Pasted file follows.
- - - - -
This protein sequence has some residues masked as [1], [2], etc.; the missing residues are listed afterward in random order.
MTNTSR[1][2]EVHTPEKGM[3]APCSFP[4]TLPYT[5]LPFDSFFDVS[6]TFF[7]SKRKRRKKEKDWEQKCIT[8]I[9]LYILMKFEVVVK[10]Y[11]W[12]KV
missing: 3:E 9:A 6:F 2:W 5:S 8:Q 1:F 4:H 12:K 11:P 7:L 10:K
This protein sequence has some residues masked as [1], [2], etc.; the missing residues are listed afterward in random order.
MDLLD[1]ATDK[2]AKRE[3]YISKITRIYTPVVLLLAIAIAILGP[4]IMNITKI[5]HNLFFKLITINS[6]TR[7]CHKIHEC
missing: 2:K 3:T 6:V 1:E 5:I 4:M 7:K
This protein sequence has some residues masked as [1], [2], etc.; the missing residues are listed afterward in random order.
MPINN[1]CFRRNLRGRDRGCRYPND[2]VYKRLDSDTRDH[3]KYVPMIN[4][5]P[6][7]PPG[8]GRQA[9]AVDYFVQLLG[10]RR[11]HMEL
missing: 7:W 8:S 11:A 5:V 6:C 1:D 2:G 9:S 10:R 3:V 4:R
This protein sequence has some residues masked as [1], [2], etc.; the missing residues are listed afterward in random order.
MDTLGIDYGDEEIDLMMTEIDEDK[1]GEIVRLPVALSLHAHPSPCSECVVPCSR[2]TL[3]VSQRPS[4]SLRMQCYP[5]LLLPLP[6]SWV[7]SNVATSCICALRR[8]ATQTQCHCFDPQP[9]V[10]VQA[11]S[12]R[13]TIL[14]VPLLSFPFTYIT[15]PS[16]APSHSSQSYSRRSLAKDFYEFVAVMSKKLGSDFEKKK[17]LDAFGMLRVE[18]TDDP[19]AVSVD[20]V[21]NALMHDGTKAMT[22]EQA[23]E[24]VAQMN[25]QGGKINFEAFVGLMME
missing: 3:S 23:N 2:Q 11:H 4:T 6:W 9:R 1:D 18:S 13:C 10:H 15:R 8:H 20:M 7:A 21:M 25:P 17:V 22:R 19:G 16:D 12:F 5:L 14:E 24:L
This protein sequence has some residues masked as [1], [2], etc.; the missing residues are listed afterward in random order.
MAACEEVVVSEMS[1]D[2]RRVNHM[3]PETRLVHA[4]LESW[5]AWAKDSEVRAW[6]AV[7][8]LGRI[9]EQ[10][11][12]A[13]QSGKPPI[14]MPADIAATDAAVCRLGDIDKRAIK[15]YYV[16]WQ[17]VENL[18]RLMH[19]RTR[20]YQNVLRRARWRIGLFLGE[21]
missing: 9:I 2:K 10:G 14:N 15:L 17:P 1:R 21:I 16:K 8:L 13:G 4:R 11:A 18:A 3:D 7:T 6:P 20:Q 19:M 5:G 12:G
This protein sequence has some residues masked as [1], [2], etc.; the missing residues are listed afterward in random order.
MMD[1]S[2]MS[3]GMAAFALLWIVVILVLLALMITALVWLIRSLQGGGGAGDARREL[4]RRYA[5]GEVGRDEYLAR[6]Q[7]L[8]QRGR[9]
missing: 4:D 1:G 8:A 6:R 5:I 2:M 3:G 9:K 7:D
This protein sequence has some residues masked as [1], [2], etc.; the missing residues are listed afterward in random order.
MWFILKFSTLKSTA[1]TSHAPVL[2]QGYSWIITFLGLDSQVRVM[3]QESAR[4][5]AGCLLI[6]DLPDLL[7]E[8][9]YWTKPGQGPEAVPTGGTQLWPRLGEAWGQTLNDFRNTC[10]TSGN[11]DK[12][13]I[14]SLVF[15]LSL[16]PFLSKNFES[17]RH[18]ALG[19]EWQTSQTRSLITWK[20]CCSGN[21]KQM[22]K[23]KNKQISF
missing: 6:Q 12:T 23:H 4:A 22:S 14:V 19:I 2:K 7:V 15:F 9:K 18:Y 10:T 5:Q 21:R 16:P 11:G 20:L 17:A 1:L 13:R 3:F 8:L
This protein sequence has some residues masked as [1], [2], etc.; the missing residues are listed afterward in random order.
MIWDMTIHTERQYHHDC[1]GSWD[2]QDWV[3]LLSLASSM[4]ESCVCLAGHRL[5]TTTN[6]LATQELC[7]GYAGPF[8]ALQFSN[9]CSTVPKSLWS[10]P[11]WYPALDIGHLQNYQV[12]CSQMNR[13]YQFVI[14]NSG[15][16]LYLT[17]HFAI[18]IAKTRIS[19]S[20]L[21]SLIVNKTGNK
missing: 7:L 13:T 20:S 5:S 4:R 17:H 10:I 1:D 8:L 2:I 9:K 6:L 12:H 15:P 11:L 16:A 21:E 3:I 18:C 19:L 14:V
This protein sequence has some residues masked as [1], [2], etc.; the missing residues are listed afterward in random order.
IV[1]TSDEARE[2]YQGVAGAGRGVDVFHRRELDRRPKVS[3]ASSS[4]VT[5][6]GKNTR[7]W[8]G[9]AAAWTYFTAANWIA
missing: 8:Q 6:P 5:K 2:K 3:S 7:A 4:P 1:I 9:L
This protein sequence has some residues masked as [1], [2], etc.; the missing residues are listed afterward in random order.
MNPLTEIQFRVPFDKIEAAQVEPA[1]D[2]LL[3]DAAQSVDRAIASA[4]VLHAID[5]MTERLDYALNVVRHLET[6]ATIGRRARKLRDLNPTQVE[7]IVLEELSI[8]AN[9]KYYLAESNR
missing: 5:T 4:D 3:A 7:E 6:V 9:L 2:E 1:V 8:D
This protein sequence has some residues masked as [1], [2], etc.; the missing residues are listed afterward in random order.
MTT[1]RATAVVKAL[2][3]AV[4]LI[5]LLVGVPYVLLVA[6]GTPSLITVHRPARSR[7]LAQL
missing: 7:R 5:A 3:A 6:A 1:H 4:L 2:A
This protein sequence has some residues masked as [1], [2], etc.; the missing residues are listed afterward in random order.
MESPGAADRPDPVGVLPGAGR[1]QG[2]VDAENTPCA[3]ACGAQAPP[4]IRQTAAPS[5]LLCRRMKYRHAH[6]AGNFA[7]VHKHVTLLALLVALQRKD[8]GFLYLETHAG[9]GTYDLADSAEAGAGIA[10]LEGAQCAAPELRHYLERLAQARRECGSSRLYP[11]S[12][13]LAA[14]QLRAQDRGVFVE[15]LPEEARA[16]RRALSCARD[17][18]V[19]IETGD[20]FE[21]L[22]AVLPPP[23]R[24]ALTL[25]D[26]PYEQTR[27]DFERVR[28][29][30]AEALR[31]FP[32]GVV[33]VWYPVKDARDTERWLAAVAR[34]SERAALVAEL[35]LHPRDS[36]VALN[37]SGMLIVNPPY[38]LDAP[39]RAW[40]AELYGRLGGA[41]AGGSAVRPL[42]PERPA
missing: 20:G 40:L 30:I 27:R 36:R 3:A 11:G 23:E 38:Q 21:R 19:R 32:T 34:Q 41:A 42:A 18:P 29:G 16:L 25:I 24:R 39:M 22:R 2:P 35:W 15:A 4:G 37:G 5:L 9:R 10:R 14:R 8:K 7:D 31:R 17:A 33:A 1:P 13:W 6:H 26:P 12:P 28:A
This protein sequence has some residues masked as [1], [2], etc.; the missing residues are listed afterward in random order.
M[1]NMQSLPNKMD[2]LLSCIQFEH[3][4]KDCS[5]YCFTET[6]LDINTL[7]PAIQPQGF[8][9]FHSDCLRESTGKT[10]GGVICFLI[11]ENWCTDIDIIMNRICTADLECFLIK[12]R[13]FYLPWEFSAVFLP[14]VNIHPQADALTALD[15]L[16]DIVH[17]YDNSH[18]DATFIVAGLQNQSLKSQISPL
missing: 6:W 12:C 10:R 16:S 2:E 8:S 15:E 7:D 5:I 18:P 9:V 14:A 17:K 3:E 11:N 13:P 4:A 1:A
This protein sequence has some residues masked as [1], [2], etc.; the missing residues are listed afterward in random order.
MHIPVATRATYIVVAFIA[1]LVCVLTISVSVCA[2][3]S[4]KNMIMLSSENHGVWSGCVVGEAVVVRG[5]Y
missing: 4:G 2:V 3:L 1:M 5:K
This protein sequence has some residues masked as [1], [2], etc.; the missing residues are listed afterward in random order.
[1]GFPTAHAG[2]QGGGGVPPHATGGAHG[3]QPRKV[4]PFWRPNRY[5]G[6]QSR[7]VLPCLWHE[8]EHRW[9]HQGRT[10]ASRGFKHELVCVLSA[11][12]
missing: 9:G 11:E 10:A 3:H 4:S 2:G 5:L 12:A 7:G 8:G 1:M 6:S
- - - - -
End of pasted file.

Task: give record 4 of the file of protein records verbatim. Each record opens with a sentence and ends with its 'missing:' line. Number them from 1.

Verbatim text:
This protein sequence has some residues masked as [1], [2], etc.; the missing residues are listed afterward in random order.
MDTLGIDYGDEEIDLMMTEIDEDK[1]GEIVRLPVALSLHAHPSPCSECVVPCSR[2]TL[3]VSQRPS[4]SLRMQCYP[5]LLLPLP[6]SWV[7]SNVATSCICALRR[8]ATQTQCHCFDPQP[9]V[10]VQA[11]S[12]R[13]TIL[14]VPLLSFPFTYIT[15]PS[16]APSHSSQSYSRRSLAKDFYEFVAVMSKKLGSDFEKKK[17]LDAFGMLRVE[18]TDDP[19]AVSVD[20]V[21]NALMHDGTKAMT[22]EQA[23]E[24]VAQMN[25]QGGKINFEAFVGLMME
missing: 3:S 23:N 2:Q 11:H 4:T 6:W 9:R 1:D 18:S 13:C 10:H 15:R 8:H 20:M 7:A 21:M 25:P 17:V 22:R 19:G 16:D 12:F 5:L 14:E 24:L